Should you buy that nifty writing software?

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My clients are mid-career professionals who want to write a book to improve their reputation. They are often tempted to buy a piece of sophisticated writing software to help them with this new endeavor.

Henry Thoreau said, “beware of all enterprises that require new clothes.” I feel the same way about writing projects that require new software. Whether you are like my clients or not, here are some things to consider before you commit to a nifty new bit of software.

Ease of use usually beats power.

If you have a choice between software that’s easy to use and software that’s powerful but complex, take easy every time. Powerful, but complex software takes time to learn and often requires you to solve problems you didn’t know you had. Easy to use software is software you’re likely to use day after day after day.

How much will you have to change your habits?

My clients are experts in their subject. They’re used to explaining it. They may not ever have written a book before, but they’ve done a lot of writing. Many of them have also done keynote speeches and training on their subject. They developed habits and processes that are comfortable and work for them.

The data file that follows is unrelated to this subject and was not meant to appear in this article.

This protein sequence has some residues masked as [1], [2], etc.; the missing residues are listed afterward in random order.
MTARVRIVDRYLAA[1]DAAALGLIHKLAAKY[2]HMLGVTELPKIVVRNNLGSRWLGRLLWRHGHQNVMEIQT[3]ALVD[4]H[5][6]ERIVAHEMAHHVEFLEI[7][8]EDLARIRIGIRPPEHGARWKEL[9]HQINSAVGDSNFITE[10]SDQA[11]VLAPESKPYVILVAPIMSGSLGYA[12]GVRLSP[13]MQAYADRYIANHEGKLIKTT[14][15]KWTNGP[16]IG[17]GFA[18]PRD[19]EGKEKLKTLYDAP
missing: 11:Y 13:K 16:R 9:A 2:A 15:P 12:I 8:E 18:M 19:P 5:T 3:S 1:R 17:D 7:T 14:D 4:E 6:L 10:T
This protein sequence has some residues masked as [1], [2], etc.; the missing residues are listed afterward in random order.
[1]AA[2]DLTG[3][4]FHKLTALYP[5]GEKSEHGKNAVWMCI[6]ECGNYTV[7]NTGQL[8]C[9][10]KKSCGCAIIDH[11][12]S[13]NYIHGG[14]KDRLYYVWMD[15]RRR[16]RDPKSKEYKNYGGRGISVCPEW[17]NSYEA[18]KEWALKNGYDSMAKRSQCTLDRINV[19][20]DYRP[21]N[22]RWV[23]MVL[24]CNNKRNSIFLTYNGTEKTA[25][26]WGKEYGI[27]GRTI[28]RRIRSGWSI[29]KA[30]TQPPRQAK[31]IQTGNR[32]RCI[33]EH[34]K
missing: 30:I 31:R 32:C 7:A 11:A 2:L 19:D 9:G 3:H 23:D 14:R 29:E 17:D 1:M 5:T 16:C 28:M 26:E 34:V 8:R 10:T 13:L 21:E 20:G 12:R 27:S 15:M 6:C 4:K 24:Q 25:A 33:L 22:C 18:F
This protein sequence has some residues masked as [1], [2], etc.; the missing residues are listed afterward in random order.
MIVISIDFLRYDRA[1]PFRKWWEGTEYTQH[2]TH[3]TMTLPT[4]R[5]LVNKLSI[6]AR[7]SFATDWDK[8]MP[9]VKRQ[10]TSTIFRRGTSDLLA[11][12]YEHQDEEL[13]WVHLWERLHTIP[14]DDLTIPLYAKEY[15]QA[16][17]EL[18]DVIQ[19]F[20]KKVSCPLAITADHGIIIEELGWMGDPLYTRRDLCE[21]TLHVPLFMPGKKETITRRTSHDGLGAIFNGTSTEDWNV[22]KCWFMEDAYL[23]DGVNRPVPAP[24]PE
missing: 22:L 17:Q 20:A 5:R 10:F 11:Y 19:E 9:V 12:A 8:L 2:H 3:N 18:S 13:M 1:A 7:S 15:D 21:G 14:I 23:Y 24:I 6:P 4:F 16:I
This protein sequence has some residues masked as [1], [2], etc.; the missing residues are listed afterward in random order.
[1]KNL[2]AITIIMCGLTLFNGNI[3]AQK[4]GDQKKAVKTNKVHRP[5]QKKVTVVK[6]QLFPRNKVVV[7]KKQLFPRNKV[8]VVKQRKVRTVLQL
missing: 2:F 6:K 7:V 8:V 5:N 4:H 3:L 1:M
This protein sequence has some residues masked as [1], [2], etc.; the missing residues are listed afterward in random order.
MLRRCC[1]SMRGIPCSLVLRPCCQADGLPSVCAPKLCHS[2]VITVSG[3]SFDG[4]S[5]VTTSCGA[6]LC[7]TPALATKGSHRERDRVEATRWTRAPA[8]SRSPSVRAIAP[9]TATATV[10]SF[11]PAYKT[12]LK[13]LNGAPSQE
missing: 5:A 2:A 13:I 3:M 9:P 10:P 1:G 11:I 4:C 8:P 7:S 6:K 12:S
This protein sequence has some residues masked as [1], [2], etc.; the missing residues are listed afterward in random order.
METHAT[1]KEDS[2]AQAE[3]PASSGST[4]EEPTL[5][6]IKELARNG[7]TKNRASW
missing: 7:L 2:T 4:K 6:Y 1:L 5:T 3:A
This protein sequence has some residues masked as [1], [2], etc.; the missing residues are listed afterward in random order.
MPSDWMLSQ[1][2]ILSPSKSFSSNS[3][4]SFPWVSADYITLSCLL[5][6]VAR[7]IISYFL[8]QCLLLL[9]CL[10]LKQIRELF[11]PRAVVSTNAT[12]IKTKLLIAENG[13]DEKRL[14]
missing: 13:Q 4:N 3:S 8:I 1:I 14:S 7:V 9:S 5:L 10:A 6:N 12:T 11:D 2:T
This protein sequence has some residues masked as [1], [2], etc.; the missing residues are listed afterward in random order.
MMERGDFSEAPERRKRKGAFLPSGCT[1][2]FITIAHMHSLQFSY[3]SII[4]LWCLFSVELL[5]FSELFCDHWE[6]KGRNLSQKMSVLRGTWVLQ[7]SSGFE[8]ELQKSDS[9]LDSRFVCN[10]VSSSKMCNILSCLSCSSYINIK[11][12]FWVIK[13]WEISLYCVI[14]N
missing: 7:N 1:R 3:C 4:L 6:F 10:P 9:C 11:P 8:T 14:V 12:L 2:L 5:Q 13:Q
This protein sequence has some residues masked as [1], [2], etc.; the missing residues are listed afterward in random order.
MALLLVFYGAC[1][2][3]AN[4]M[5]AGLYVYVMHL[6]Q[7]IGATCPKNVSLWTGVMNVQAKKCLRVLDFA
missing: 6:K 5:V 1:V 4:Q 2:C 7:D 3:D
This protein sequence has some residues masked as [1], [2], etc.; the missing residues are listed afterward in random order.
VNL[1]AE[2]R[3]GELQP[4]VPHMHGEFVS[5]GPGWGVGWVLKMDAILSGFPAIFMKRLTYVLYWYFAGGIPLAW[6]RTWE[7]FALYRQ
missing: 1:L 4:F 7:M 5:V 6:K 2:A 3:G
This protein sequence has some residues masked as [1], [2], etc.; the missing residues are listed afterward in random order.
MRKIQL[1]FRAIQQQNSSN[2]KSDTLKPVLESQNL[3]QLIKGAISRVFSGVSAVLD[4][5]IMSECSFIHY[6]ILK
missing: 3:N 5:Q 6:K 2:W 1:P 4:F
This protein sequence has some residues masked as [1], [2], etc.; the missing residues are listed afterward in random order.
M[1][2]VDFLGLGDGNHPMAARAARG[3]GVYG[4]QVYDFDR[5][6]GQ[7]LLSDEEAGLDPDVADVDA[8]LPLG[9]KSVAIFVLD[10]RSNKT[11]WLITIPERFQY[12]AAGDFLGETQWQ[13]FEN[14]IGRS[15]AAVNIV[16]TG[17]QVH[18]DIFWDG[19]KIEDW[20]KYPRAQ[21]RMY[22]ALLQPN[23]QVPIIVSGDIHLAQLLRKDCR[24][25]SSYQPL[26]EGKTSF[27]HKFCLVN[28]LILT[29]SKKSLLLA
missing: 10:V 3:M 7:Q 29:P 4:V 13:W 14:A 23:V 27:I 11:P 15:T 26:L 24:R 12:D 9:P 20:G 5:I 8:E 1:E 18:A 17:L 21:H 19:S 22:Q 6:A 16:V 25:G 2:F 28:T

Ask yourself if you will have to adapt to the software. You may have to change the way you work. That won’t be easy, and it won’t be quick.

Will you use this software for anything but this new project?

Think about why you’re considering this specialized software. If it’s just for a single book project, you will probably put a lot of effort into learning something you’ll abandon when your project is done.

Think about the cost benefit ratio.

You’re going to shell out some dollars for this new software, but that’s not the only investment. There will certainly be time cost as you learned to use the program well. There may be expenses for books, consulting, or training to help you get the most out of your investment.

There are opportunity costs, too. Every minute you spend wrestling with your new software is a minute that you’re not spending writing your book, building your business, or spending time with loved ones.

Do your friends or colleagues use the software?

If you have friends or colleagues who already use the software you are thinking about buying, that’s a good thing. Those folks will be your own personal helpdesk.

Takeaways

Ease of use usually beats power.

How much will you have to change your habits?

Will you use the software for one project or many?

Think about the cost benefit ratio.

Do your friends or colleagues use the software you’re thinking about buying?

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